Abarim Publications' online Biblical Hebrew Dictionary
There are at least two separate roots עמר ('amar) recorded in the Bible, but some scholars insist that there's a third one. This third root isn't used in the narrative; only as the source of names.
The root עמר ('amar I) doesn't occur in the Bible, but (as BDB Theological Dictionary suggests) perhaps it's related to an Arabic verb that means to be abundant. Its derivations are:
- The masculine noun עמר ('omer), meaning sheaf (Deuteronomy 24:19, Ruth 2:7).
- The identical masculine noun עמר ('omer), which is a unit of measure used only in Exodus 16.
- The masculine noun עמיר ('amir), denoting a row of fallen grain (Amos 2:13, Micah 4:12).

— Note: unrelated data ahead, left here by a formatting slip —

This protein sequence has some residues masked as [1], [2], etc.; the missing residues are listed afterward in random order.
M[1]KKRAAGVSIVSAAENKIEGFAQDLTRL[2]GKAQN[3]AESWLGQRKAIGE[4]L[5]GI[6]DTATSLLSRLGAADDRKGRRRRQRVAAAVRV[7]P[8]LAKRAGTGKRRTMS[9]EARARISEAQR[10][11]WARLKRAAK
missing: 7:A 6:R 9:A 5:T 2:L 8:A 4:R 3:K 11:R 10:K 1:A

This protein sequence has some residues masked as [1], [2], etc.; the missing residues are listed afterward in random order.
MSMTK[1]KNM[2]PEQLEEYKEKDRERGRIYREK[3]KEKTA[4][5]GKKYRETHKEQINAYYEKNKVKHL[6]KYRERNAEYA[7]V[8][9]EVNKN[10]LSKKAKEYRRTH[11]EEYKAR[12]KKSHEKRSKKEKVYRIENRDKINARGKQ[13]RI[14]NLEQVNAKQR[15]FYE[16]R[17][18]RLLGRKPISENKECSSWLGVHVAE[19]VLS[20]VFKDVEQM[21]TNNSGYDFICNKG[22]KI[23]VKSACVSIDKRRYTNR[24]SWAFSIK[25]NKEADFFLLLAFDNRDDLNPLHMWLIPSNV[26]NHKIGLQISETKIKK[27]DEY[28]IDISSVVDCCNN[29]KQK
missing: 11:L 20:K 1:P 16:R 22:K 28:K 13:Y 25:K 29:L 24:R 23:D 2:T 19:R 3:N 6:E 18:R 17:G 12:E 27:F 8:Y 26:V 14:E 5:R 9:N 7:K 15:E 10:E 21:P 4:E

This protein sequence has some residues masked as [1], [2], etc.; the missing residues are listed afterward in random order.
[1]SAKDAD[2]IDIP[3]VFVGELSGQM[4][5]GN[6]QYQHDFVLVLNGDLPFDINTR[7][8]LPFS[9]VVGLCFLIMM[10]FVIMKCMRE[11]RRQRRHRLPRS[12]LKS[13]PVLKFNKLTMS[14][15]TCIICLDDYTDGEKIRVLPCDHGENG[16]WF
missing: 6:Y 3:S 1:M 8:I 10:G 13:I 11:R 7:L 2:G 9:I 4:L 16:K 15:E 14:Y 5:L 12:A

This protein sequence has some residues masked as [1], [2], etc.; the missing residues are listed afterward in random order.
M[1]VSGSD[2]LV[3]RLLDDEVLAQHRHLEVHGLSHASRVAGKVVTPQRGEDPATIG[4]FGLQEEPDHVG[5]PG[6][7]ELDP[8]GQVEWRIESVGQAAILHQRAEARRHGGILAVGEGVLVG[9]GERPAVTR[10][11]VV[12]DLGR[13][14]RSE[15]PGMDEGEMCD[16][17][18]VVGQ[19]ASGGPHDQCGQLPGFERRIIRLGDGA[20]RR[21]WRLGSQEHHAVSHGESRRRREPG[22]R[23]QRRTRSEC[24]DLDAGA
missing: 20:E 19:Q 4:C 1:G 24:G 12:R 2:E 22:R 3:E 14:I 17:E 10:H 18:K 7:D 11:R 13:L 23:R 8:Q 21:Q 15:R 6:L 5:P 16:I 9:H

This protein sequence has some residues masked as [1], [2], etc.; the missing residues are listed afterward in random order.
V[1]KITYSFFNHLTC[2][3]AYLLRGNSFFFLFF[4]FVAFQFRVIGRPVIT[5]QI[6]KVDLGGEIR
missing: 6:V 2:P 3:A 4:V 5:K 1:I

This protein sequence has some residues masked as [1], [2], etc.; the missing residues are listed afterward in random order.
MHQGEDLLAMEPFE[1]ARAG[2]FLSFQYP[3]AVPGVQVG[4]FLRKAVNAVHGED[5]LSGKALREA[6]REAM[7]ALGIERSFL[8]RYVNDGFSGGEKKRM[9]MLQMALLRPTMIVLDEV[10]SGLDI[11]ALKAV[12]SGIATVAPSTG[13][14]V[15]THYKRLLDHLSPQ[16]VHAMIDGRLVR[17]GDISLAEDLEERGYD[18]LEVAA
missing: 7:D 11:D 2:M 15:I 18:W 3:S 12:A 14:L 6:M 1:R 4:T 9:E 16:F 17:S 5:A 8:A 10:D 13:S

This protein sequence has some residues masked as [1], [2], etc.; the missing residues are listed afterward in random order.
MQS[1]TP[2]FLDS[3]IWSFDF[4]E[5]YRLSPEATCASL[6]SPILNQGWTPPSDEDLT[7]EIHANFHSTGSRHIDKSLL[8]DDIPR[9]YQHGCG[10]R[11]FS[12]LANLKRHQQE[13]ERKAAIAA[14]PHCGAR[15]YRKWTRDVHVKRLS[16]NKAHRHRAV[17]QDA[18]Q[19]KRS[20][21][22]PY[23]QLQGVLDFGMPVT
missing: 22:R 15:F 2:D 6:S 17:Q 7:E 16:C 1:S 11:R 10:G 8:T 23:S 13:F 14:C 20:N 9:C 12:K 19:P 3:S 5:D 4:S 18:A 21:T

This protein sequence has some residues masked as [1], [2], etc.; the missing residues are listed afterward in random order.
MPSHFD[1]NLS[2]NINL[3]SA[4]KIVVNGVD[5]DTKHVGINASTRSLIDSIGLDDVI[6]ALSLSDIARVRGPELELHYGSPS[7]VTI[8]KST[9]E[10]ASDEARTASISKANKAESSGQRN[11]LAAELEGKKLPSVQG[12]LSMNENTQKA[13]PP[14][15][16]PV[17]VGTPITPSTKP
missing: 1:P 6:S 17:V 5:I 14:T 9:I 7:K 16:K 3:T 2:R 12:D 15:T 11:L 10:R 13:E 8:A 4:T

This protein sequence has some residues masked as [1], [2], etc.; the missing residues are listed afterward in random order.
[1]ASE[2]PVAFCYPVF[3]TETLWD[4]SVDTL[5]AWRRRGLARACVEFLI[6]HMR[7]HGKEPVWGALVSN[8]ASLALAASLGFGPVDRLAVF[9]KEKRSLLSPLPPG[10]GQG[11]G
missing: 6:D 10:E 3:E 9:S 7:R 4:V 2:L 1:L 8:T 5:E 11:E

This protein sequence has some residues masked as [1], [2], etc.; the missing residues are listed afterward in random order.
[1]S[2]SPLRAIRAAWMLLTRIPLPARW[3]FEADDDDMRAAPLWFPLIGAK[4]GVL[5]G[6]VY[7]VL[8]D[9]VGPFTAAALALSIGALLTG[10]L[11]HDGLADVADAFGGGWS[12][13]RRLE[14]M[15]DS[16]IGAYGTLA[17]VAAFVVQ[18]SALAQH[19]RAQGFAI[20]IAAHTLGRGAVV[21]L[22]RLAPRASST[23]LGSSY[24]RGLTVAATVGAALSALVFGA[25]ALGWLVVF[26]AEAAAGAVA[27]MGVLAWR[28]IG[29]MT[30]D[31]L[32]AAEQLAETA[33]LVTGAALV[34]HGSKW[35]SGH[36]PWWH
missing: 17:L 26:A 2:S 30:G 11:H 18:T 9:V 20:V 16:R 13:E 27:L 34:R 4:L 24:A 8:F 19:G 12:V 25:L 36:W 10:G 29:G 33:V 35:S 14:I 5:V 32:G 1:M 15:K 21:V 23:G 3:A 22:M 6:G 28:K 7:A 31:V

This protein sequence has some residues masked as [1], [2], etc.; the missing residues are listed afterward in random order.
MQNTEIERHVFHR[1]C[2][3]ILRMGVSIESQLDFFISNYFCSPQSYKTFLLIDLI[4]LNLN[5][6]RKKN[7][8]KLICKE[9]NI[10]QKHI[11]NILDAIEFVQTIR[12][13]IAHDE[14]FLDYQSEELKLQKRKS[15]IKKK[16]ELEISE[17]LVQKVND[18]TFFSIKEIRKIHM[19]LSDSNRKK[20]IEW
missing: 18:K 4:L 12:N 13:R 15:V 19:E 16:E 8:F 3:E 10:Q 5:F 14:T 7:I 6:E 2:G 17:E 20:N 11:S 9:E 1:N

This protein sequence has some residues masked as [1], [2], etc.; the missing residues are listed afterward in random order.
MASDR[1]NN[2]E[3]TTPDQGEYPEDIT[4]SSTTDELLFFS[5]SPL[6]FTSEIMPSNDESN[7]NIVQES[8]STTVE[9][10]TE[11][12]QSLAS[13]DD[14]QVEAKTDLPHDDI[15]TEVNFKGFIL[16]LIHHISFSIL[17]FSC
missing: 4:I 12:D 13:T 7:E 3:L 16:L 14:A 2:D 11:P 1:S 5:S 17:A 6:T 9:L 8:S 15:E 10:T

- The denominative verb עמר ('amar), meaning to bind in sheaves (Psalm 129:7 only).
The verb עמר ('amar II), meaning to deal tyrannically with, occurs only twice in the Bible: Deuteronomy 21:14 and 24:7.
The verb עמר ('amar III) is omitted from the narrative of the Bible. But it exists in other languages, where it means to live or live long, or even to worship. The Biblical name Omri also exists in other languages, and it is believed to have come from this root-verb.